Who says creativity is only reserved for artistic fields? As the root discipline of innovation, this skill leads to growth more than anything, and enables a general manager to remain in touch with his passions. Nobody wants an unfeeling robot to be their operations leader for obvious reasons. Being creative also gives you versatility in addressing issues by establishing new methods over what is already present.
Excellent communication skills may seem cliche, but it is important for an operations manager to do their job effectively. Selling your competencies as operations lead is a communication feat in and of itself. And you can start marketing it by making your resume as comprehensible and digestible as it could possibly get.
There are plenty others to note like “leadership” and “responsibility”, but if you play your cards right, you won’t have to be redundant about overlapping concepts beyond the bounds of ATS (Applicant Tracking System).
As mentioned before, you can also pitch in some hard skills to back your more fluid management competencies, granted you have the expertise to back them. This is the trickier part of your feats declaration. Here are some of the simpler entries to consider:
Operations managers communicate with every different department of the business and they need to be able to convey messages via writing and verbally. Start by showing this skill off in your resume with a strong message. Then, make sure you include a bullet about your excellent writing skills to ensure that the ATS catches this critical keyword on your resume. Decent writing skills make you a good communicator by default, and a good communicator makes a great general manager in turn.
The ability to understand the numbers of the business is key to the general and operations managers. This role sits at the heart of the business and they may not be the ones crunching the numbers, but the operations manager is definitely using these numbers to make decisions. Make sure that you articulate your strong math skills on your resume if this is a strong suit of yours.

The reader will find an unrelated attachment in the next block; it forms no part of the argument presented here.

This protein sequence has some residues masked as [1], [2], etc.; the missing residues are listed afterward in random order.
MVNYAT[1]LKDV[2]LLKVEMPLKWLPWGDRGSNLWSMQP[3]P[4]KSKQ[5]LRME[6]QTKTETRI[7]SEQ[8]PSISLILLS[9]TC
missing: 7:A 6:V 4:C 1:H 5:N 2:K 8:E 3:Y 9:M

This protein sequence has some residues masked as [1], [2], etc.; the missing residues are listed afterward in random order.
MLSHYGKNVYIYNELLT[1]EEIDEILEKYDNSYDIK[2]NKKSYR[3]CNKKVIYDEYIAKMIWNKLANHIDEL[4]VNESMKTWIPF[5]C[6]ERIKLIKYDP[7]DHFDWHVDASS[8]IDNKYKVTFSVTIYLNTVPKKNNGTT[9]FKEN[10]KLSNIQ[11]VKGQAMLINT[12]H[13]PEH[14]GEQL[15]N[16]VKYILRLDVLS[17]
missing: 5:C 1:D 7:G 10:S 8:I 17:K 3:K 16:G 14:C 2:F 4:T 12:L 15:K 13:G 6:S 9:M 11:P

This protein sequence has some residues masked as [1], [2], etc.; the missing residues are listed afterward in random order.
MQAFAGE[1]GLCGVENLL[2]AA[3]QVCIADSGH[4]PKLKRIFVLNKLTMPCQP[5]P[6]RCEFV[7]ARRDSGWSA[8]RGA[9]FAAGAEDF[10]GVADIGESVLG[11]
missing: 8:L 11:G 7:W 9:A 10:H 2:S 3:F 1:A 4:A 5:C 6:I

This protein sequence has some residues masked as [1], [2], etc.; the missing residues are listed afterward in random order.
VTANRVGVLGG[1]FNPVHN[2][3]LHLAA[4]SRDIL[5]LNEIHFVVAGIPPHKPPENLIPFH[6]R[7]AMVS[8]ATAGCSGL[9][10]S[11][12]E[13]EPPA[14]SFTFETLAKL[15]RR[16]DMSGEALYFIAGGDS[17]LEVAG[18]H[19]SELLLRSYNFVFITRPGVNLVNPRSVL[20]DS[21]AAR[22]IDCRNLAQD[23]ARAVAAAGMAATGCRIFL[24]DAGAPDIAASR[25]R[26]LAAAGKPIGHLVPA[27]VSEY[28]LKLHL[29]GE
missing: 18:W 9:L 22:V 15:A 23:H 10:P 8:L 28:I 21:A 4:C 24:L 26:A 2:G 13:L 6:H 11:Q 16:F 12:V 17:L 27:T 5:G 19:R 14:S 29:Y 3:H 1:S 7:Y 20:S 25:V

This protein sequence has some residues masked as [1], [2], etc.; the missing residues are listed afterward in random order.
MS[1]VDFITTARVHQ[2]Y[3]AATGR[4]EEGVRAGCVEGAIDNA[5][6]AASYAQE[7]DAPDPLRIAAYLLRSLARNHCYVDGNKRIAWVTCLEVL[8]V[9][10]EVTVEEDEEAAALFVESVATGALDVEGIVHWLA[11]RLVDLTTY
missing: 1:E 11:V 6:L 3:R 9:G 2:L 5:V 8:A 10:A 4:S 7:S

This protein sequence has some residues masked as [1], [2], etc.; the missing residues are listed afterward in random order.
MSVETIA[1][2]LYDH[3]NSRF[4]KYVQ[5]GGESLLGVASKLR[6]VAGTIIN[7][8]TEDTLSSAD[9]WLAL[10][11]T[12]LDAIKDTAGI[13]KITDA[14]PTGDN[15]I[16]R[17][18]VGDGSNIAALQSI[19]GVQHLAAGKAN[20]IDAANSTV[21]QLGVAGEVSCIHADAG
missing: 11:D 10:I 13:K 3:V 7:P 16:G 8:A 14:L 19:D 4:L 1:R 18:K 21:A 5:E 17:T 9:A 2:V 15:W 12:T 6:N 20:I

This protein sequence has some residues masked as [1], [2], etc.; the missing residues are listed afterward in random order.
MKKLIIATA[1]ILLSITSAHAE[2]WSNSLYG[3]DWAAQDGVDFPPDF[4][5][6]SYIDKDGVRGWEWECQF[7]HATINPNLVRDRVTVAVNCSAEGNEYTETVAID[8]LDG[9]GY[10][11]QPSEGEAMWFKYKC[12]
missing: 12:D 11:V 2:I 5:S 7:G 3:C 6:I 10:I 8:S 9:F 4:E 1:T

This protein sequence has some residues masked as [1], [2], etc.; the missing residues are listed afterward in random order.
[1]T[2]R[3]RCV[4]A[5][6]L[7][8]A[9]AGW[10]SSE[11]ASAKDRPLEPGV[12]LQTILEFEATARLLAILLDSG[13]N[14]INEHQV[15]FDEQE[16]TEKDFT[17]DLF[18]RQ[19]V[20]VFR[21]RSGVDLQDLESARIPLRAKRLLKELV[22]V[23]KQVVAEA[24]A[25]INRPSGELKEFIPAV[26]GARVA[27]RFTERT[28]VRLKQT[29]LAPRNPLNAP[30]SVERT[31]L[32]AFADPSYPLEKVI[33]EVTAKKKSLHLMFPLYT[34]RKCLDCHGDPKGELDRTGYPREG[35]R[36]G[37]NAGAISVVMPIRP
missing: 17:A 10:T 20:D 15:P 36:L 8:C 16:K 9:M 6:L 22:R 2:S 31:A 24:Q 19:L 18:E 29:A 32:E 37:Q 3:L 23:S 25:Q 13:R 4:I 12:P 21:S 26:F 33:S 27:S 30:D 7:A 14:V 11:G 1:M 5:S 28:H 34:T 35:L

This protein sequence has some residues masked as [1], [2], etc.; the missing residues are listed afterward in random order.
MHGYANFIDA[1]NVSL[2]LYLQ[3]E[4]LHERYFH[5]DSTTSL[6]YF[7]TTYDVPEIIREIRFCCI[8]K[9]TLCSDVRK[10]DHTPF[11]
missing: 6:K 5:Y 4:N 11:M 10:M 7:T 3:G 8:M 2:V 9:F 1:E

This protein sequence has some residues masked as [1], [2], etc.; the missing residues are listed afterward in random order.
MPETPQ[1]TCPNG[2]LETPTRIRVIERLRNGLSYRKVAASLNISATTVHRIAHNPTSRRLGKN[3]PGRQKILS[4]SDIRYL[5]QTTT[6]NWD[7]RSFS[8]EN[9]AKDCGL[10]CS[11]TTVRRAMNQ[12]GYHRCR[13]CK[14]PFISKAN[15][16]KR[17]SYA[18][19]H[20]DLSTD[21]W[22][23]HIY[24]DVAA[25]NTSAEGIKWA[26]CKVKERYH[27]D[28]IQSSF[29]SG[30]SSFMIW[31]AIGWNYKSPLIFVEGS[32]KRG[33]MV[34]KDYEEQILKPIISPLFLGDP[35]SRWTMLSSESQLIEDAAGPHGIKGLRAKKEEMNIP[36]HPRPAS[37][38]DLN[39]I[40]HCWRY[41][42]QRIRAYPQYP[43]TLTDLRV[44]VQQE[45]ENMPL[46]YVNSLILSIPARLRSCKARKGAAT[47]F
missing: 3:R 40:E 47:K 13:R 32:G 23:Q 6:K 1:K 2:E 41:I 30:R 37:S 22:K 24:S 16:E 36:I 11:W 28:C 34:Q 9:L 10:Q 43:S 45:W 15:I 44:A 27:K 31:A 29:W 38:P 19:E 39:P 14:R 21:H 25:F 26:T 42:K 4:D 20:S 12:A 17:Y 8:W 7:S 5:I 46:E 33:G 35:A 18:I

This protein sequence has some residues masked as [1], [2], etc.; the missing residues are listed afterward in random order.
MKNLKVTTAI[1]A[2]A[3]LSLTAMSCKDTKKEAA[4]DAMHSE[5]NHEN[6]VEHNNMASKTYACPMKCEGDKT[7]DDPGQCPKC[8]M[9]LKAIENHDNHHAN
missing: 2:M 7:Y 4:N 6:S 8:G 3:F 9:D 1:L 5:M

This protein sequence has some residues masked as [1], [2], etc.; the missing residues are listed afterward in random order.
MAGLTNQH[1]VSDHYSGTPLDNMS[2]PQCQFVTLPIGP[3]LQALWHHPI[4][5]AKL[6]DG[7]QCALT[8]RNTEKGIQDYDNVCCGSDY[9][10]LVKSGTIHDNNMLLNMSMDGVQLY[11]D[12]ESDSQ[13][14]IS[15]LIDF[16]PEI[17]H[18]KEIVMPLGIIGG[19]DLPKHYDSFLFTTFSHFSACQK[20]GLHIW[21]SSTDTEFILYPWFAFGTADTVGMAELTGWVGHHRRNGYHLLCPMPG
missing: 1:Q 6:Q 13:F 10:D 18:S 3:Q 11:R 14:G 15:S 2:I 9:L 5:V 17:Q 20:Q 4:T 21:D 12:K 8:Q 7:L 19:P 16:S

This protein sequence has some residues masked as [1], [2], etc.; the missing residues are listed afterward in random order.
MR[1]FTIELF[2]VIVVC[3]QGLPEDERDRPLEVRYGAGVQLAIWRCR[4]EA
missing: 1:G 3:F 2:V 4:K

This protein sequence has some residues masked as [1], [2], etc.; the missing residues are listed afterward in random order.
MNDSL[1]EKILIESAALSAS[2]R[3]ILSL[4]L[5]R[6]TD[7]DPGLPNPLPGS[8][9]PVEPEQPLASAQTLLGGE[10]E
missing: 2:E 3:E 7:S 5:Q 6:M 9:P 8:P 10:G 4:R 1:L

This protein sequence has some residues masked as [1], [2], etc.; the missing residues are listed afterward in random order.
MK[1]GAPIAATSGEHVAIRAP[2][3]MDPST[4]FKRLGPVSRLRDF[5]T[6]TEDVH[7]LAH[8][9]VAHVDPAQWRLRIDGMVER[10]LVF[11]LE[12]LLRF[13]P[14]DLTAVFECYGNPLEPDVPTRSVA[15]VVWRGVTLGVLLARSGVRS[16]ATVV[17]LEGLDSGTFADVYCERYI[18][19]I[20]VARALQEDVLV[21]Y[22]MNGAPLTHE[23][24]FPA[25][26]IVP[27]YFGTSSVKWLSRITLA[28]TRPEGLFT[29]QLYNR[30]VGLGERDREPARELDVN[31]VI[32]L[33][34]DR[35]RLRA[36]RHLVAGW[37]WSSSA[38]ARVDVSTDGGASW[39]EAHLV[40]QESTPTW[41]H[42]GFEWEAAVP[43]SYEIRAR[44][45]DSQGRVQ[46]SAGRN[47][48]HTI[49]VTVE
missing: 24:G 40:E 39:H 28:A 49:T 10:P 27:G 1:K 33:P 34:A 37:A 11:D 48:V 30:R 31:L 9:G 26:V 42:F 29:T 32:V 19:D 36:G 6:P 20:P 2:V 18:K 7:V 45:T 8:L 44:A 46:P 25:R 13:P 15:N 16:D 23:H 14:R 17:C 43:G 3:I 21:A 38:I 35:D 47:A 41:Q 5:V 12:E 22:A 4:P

Operations managers skilled in data definitely have an edge in the current market. The ability to compile data from multiple sources, analyze it, synthesize it, and present recommendations for the operations based on the data is no easy task. No one expects the operations manager to do the data manipulation or mapping, but they do want a general manager that can bring together these resources to provide cost savings. Make sure to flesh out this experience on your resume if you consider yourself driven by data!
Software/Application Knowledge Matters to the ATS
Some companies still care about your technical knowledge/experience because it means that you can get the ground running as the new Operations Manager. This can be because the company is fueled by its technology or they want a manager to serve as the liasion between the different parts of the business through the technology. Whatever the reason, here are some common software programs that most general managers have experience with:
· Microsoft Office 365 (Excel, Word, Visio, SharePoint, Outlook)
· Account Software (i.e. Quickbooks, Xero, Oracle, etc.)
· Adobe Creative Suite
· Adobe Creative Suite
There’s plenty more to include but the catch here is to sell your competencies in a way that appeals to the business standard of your employer. Always play to your best elements and utilize your homecourt advantages, which means that no matter how tempting it is to include everything, it’s best to limit yourself to traits you can actually justify as your own.
Let the job hunt begin!